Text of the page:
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Work engagement and its association with occupational sitting time: results from the Stormont study.

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posted on 04.02.2015, 16:05 by Fehmidah MunirFehmidah Munir, Jonathan Houdmont, Stacy ClemesStacy Clemes, Kelly Wilson, Robert Kerr, Ken Addley
BackgroundEvidence suggests that poor health outcomes and poor work-related health outcomes such as sickness presenteeism are associated with excessive sitting at work. Studies have yet to investigate the relationship between work engagement and occupational sitting. Work engagement is considered to be an important predictor of work-related well-being. We investigated the relationship between and self-reported work engagement and high occupational sitting time in Northern Ireland Civil Service (NICS) office-based workers.MethodA cohort of 4436 NICS office-workers (1945 men and 2491 women) completed a questionnaire measuring work engagement and occupational sitting time. Logistic regression analyses were used to test the associations between work engagement and occupational sitting times.ResultsCompared to women, men reported lower mean occupational sitting time (385.7 minutes/day; s.d. = 1.9; versus 362.4 minutes/day; s.d. =2.5; p¿<¿.0001). After adjusting for confounding variables, men with high work engagement of vigor (OR¿=¿0.49, 95% CI 0.34-0.98) and dedication (OR 0.68 95% CI 0.47-0.98) were less likely to have prolonged sitting time. Women with high work engagement of vigor (OR¿=¿0.62, 95% CI 0.45-0.84) were also less likely to have prolonged occupational sitting times. In contrast, women with high absorption (OR¿=¿1.29, 95% CI 1.01-1.65) were more likely to have prolonged sitting times.ConclusionsBeing actively engaged in one¿s work is associated with lower occupational sitting times for men (vigor and dedication) and to a limited extent for women (vigor only). This suggests that interventions such as introducing sit-stand workstations to reduce sitting times, may be beneficial for work engagement.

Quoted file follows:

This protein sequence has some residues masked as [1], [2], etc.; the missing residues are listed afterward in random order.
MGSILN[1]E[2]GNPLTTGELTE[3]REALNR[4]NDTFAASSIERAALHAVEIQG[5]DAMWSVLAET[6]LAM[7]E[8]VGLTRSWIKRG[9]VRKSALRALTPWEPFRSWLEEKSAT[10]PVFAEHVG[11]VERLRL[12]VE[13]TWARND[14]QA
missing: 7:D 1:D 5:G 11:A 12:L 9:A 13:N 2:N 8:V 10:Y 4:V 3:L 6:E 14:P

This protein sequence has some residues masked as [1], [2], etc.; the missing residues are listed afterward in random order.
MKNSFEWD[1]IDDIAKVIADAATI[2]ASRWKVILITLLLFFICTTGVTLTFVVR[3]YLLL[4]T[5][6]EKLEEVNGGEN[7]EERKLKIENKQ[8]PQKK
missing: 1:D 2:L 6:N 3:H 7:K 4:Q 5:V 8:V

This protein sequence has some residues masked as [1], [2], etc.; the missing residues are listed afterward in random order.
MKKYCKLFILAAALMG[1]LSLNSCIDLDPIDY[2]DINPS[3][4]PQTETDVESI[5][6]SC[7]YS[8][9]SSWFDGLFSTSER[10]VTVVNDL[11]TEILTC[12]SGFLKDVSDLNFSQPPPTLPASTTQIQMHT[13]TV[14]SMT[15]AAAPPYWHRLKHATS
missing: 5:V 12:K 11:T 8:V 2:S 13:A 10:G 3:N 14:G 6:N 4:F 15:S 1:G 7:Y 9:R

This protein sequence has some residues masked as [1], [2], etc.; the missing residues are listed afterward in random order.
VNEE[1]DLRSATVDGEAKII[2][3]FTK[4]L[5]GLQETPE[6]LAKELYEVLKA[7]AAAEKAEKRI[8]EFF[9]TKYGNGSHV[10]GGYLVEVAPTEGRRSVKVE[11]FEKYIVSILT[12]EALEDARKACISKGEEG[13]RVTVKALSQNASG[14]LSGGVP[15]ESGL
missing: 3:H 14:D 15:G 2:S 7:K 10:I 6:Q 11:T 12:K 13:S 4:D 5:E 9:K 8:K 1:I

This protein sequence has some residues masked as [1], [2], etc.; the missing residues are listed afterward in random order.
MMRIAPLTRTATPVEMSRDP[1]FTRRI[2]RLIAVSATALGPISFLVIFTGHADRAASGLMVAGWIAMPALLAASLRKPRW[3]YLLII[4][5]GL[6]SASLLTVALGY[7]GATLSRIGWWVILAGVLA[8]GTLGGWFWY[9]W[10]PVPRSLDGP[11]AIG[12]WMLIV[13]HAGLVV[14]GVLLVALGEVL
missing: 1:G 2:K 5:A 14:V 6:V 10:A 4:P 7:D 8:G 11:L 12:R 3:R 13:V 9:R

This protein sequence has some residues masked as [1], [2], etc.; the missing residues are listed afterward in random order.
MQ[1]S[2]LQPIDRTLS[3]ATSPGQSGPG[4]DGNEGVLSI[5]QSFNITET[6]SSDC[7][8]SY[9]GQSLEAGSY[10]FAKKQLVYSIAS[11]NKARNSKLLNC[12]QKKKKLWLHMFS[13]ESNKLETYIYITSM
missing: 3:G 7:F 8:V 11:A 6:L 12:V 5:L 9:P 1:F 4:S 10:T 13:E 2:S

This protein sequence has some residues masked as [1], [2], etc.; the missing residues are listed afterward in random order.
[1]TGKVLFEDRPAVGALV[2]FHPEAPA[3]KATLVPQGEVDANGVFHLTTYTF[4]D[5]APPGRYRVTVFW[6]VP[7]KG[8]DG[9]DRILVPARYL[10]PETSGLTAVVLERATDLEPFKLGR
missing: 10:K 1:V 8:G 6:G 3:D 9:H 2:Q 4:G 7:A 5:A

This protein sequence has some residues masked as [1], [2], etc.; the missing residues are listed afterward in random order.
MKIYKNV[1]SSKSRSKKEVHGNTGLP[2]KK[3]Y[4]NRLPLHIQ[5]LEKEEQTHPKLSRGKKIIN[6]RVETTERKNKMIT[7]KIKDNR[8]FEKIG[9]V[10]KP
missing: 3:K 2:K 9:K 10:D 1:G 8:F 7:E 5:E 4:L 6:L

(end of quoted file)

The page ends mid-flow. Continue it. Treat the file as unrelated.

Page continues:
Funding

This study was funded by a grant from the Doughty Fund of the Faculty of Occupational Medicine, Royal College of Physicians of Ireland.

History

School

  • Sport, Exercise and Health Sciences

Published in

BMC public health

Volume

15

Issue

1

Pages

30 - ?

Citation

MUNIR, F. ... et al, 2015. Work engagement and its association with occupational sitting time: results from the Stormont study. BMC Public Health, 15 (1), article 30.

Publisher

Biomed Central / © The Authors

Version

VoR (Version of Record)

Publisher statement

This work is made available according to the conditions of the Creative Commons Attribution 4.0 International (CC BY 4.0) licence. Full details of this licence are available at: http://creativecommons.org/licenses/ by/4.0/

Publication date

2015

Notes

This is an Open Access Article. It is published by Biomed Central under the Creative Commons Attribution 4.0 Unported Licence (CC BY).

ISSN

1471-2458

eISSN

1471-2458

Language

en